The purpose of this product is to provide a means of coupling the 50/60 Hz supply voltage for tower lighting to the tower while maintaining RF isolation between supply and load. Austin’s Ring Type Isolation Transformers are developed for use on AM radio towers, where the incoming AC power line must be isolated from the tower lighting system. These transformers utilize a high quality, low loss steel toroid core. This unique design allow the necessary 50/60 Hz AC power to be magnetically coupled through to the tower lights, while at the same time blocking the flow of RF energy from the tower to the AC power line by virtue of the extremely low primary to secondary capacitance (10-15 pF).

Benefits are-

Minimum RF loss
Effective tuning
Good regulation characteristic under normal loading
Efficiency is above 90 % under normal loading

Instrument transformer
Current Transformers, Inductive Voltage Transformers, Capacitive Voltage Transformers, Combined Current/Voltage Transformers and Station Service Voltage Transformers are designed to transform high current and high voltage levels down to low current and low voltage outputs in a known and accurate proportion specified by the product nameplate ratios.

Revenue metering for electric utilities, independent power producers, or industrial users.
Protective relaying for use with switchgear to monitor system current and voltage levels
High accuracy wide current range use for independent power facilities
Station service power needs within substations or for power needs at remote sites.

Isolation transformers operate at line frequencies of 50/60 Hz with a power range of 200 to 3500VA. Designed for use with UPS designs and linear power supplies, these transformers comply with safety specifications. A typical 1-kVA unit features 3-percent voltage regulation and 96-percent efficiency.
General recommendations for the selections are:

Isolation Transformer working voltages of 250 V or less.
High dielectric strength of 4 kV or more. This ensures that the level of isolation will meet general as well as specific medical standards.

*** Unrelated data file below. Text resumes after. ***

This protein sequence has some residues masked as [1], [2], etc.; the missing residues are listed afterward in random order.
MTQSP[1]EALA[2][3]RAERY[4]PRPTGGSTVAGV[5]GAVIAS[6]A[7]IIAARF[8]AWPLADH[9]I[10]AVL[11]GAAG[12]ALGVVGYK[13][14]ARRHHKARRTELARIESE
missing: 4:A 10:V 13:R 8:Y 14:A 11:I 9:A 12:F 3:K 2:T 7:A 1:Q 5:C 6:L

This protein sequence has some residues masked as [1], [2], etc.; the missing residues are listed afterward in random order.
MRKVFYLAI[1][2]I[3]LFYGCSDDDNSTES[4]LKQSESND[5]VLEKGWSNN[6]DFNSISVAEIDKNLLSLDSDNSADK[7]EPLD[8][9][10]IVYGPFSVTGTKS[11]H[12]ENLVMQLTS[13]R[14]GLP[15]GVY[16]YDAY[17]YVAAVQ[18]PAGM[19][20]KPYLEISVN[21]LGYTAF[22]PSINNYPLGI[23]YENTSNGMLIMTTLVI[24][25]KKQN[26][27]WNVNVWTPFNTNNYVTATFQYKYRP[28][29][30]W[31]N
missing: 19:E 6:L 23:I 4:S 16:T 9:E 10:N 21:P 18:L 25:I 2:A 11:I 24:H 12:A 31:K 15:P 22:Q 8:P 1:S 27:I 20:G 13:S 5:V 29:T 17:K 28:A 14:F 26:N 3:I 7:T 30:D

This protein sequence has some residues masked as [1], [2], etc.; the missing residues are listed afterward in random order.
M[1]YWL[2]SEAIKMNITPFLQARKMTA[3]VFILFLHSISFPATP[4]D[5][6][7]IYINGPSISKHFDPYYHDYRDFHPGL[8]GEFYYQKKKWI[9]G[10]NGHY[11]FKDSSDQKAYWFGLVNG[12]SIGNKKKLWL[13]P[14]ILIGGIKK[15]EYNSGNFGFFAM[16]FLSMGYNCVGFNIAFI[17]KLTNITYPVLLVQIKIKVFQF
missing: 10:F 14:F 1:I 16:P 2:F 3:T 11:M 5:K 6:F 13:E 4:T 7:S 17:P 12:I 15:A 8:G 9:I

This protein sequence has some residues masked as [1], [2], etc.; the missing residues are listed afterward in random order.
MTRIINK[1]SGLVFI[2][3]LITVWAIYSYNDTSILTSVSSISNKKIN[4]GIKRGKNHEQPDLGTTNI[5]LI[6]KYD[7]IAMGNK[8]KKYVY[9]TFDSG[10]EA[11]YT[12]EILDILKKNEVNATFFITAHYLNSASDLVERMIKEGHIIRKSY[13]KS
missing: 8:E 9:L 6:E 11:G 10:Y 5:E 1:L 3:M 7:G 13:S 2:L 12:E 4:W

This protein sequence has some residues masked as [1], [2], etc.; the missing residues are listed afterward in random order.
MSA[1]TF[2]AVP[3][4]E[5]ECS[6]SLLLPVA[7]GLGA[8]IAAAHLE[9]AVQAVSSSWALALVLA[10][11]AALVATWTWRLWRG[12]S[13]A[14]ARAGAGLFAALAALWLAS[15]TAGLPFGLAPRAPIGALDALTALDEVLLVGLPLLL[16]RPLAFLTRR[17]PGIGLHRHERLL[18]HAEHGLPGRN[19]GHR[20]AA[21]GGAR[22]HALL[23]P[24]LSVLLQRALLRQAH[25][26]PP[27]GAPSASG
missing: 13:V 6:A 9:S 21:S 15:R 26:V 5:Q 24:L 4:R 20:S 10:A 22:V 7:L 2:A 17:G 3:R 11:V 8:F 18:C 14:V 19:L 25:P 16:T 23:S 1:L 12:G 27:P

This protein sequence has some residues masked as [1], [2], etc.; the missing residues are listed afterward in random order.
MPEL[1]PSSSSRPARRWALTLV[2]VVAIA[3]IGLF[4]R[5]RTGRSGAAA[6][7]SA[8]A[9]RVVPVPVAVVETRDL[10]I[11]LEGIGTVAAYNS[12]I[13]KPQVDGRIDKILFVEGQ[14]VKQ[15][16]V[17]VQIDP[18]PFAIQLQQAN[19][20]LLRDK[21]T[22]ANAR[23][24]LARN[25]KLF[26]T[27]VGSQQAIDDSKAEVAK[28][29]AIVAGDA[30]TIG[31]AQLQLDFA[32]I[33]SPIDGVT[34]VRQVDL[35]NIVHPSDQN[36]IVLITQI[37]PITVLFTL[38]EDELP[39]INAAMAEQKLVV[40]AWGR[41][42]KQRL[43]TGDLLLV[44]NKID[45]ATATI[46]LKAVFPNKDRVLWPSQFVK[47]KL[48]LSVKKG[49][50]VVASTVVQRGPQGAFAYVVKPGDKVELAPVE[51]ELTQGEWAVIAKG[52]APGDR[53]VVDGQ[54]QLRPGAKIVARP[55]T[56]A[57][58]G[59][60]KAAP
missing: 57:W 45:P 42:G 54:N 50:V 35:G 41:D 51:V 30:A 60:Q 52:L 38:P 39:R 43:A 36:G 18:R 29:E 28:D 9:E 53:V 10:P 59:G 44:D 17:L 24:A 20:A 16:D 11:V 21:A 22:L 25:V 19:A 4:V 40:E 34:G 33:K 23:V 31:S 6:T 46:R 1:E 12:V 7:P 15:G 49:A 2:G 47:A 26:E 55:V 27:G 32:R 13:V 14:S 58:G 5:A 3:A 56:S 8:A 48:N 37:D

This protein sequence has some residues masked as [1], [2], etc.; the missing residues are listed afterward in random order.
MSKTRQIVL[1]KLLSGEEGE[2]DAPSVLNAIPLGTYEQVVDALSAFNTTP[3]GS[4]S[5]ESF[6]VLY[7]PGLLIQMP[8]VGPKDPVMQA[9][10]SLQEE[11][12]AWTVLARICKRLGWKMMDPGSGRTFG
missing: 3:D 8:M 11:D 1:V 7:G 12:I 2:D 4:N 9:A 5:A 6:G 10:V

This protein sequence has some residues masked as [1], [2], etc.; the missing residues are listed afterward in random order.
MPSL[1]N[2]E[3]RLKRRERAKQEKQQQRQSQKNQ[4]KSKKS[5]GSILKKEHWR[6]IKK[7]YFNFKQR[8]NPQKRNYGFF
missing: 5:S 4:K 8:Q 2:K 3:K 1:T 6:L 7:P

Isolation Transformers should also meet minimum requirements for creepage and clearance, say 10 mm.
The Isolation Transformer’s minimum insulation
Temperature should be at least +130 ºC, and
Primary-to-secondary leakage current should be no more than 30 μA.

By meeting these minimum provisions, and evaluating related requirements, such as the type of operating environment (indoors, outdoors, surrounded by hazardous materials, etc.) and the number of fuses and circuit breakers in the remaining circuitry, product developers can ensure compliance with a large number of international standards for operating voltages of 250 V or less. Strategies can be applied similarly to higher or lower operating voltages. Meeting minimum requirements may add some expense to a design. But failure to achieve minimum requirements for a safety standard can be costly in terms of redesign time and lost time to market.

Isolation transformers provide an effective high isolation in distributed-power systems, such as computers and telecommunications systems. In a typical distributed power system, multiple DC-to-DC converters, rather than a single, centralized power source, provide voltage and current to the system’s subsystems and circuits. Small, efficient converters can typically generate 200 W or more at a specific location, helping to overcome voltage drops common when power is transmitted over a distance within a system. By locating converters on each of the system’s circuit boards, the system can be assembled in a modular fashion, speeding and simplifying manufacturing and testing processes.
Thermal design is simplified in the same way, since heat is distributed throughout the system, rather than concentrated in one location. Even though isolated DC-to-DC converters can be used to achieve high isolation in such a modular, distributed-power architecture, they are expensive compared to non-isolated converters. A better approach is the use of non-isolated DC-to-DC converters where necessary in a distributed-power system, with a single isolation transformer providing the necessary high-voltage isolation. In this way, each DC-to-DC converter need not meet the high-voltage isolation, creepage, and clearance safety requirements for a particular United States or international electronic safety standard. A single isolation transformer can provide the isolation and the low-voltage transformation to simplify the safety requirements of subsequent circuitry. Otherwise, each converter or separate power supply must be specified to applicable United States and international safety requirements, greatly increasing the overall cost of the equipment.
Isolation transformers are commonly used with linear power supplies to improve the amount of isolation in the overall circuit. But such transformers can also pay huge dividends when incorporated into high-frequency switching power supplies. They can improve the isolation of a design, as well as enable the overall power-supply circuitry to be made smaller, lighter, less complicated, and less expensive.
Isolation transformers are specified in terms of the amount of isolation that they provide, usually given as the root-mean-square (RMS) voltage, as well as the power rating, in terms of volts-amperes (VA). Additional specifications include efficiency (in percent) and the tolerance of the voltage regulation (in percent). The transformers, with heights as low as 0.69 in., have standard isolation of 4000 V RMS and can be supplied with ratings from 2 to 30 VA with dual primaries of 115/230-V, 50/60-Hz operation. These compact transformers are ideal for applications on densely packed PCBs.